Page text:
Olfactory Stem Cells for the Treatment of Spinal Cord Injury—A New Pathway to the Cure?

Rövekamp, M. and von Glinski, A. and Volkenstein, S. and Dazert, S. and Sengstock, C. and Schildhauer, T.A. and Breisch, M.

Volume: Pages:
DOI: 10.1016/j.wneu.2022.02.019
Published: 2022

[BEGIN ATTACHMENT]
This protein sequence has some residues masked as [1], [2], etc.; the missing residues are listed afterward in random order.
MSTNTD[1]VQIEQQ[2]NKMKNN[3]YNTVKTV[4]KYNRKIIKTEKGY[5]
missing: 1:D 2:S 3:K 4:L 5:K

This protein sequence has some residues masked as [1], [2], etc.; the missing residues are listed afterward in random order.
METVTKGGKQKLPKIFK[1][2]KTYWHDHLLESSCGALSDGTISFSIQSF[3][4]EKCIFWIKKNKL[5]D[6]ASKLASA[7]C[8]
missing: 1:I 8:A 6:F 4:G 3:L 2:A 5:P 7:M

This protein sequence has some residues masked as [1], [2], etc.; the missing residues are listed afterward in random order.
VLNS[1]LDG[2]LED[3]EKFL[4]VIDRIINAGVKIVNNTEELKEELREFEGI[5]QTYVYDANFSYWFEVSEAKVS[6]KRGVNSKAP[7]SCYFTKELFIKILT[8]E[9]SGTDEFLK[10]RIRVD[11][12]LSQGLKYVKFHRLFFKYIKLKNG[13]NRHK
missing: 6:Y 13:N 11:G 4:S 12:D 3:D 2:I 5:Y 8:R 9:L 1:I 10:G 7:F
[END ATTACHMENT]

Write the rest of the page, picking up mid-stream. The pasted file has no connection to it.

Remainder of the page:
Objective: Because full functional recovery after spinal cord injury (SCI) remains a major challenge, stem cell therapies represent promising strategies to improve neurologic functions after SCI. The olfactory mucosa (OM) displays an attractive source of multipotent cells for regenerative approaches and is easily accessible by biopsies because of its exposed location. The regenerative capacity of the resident olfactory stem cells (OSCs) has been demonstrated in animal as well as clinical studies. This study aims to demonstrate the feasibility of isolation, purification and cultivation of OSCs. Methods: OM specimens were taken dorso-posterior from nasal middle turbinate. OSCs were isolated and purified using the neurosphere assay. Differentiation capacity of the OSCs in neural lineage and their behavior in a plasma clot matrix were investigated. Results: Our study demonstrated that OSCs differentiated into neural lineage and were positive for GFAP as well as β-III tubulin. Furthermore, OSCs were viable and proliferated in a plasma clot matrix. Conclusions: Because there are no standard methods for purification, characterization, and delivery of OSCs to the injury site, which is a prerequisite for the clinical approval, this study focuses on the establishment of appropriate methods and underlines the high potential of the OM for autologous cell therapeutic approaches. © 2022 Elsevier Inc.

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